Due to the rapidly growing demand for cryptocurrencies, digital currency exchanges are in an ideal position financially. Exchanges are raking in more profits than major banks, as seen in the case of Binance and Coincheck, prior to its hack. Binance generated more than $200 million in quarterly profits this year, which is a higher profit margin that Germany’s biggest bank Deutsche Bank.

Nexon, with the backing of South Korea’s major investors and corporations, could easily launch a cryptocurrency exchange and aggressively expand it throughout the country. The intent of the company to acquire an exchange with a strong reputation and a long history demonstrates the firm’s cautious approach in entering the cryptocurrency sector, to ensure the exchange is compliant in terms of regulations and security measures.

Premiums are back

Cryptocurrency premiums in South Korea have returned in April, after a month of trading in March with lower rates than the global trading prices of cryptocurrencies like bitcoin and Ethereum.

Throughout the past year, cryptocurrency investors in South Korea traded both major cryptocurrencies and tokens with a premium in the range of 5 to 30 percent, due to the lack of supply in the South Korean market. In December 2017, when the bitcoin price surpassed $20,000 in the global cryptocurrency exchange market, in South Korea, bitcoin was being traded at over $25,000.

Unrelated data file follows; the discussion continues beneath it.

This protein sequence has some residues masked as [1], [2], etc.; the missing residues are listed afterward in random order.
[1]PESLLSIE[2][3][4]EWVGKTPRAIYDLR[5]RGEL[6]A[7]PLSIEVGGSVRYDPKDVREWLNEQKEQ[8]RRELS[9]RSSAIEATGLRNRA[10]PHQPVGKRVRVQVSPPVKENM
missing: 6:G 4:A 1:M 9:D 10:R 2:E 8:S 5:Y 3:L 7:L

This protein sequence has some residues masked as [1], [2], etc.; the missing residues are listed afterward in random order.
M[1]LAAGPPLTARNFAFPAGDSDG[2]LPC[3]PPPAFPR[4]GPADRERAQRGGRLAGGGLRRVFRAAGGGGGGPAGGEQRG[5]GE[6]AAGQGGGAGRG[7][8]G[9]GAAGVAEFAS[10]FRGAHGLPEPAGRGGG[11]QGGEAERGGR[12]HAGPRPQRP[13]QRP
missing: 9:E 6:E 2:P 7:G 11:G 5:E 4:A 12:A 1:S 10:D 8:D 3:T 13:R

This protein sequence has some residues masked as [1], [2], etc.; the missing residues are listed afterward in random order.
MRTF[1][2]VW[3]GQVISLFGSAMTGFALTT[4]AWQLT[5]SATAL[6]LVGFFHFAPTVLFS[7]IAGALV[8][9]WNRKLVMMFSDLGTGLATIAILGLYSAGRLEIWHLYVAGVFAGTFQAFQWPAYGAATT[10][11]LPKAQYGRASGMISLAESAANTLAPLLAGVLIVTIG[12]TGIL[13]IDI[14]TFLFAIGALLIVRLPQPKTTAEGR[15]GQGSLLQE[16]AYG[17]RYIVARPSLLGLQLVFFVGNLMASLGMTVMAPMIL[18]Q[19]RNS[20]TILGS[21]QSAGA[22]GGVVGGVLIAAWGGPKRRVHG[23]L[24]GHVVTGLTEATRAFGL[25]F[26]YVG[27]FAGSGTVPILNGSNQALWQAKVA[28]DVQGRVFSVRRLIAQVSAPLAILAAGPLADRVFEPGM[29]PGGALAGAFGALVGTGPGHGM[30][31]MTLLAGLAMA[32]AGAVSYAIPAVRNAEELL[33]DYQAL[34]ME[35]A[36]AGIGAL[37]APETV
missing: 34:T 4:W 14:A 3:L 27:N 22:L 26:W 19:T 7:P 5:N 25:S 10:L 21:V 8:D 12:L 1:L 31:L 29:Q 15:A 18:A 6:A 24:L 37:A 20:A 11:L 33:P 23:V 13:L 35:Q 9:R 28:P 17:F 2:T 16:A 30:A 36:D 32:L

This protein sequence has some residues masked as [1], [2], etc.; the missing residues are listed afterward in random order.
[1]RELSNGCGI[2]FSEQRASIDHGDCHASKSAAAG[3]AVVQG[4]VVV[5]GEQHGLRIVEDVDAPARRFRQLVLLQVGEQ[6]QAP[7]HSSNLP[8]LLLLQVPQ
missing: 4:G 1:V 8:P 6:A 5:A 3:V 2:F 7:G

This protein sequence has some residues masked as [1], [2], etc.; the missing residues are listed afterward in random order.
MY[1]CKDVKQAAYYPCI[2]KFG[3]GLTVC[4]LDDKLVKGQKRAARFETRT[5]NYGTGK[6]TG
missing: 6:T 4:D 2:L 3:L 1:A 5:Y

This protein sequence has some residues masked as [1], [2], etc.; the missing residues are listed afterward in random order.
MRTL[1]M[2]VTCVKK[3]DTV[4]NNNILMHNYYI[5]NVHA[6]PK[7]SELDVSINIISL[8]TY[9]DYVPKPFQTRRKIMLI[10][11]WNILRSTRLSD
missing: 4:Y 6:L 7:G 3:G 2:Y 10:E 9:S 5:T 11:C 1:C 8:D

Premiums have returned in South Korea at last and bitcoin is being traded at over $9,600 on Bithumb, while the dominant cryptocurrency is being traded $9,400 globally.

Current premiums in the South Korean market are not as significant as before, but it is important to acknowledge the reappearance of the premiums because it demonstrates the increase in demand for cryptocurrencies and the entire market.

In October 2017, during an interview with Nathaniel Poppers from the New York Times, Korbit founder and CEO Tony Lyu said that the South Korea market tends to move strongly through word of mouth.

“Word just spreads really fast in Korea. Once people are invested, they want everyone else to join the party. There’s been this huge, almost a community movement around this,” said Lyu.

Local investors often describe the South Korean financial market as a copper pan, as it heats up and cools down extremely fast. The local cryptocurrency exchange market moves similarly and when investors begin to invest in the market again, it will likely heat up and the demand will increase at an exponential rate.

Competition

Last week, South Korea’s deputy minister of strategy and finance said that the cryptocurrency market is growing rapidly and that he would like to see some competition within the space.

This year, two of the biggest cryptocurrency exchanges in the market Huobi Pro and OKEx expanded into South Korea. Upbit and Bithumb have evolved into two of the largest exchanges in the world as well, competing against the likes of Binance, OKEx, Huobi Pro, and Bitfinex.

If Nexon successfully acquires Bitstamp and enters the cryptocurrency market, it will create more competition within the local market – therefore increasing the stability and liquidity of the global cryptocurrency market.

Written by

Finance and cryptocurrency analyst and writer contributing to CoinInsider. Offering unique insights. @iamjosephyoung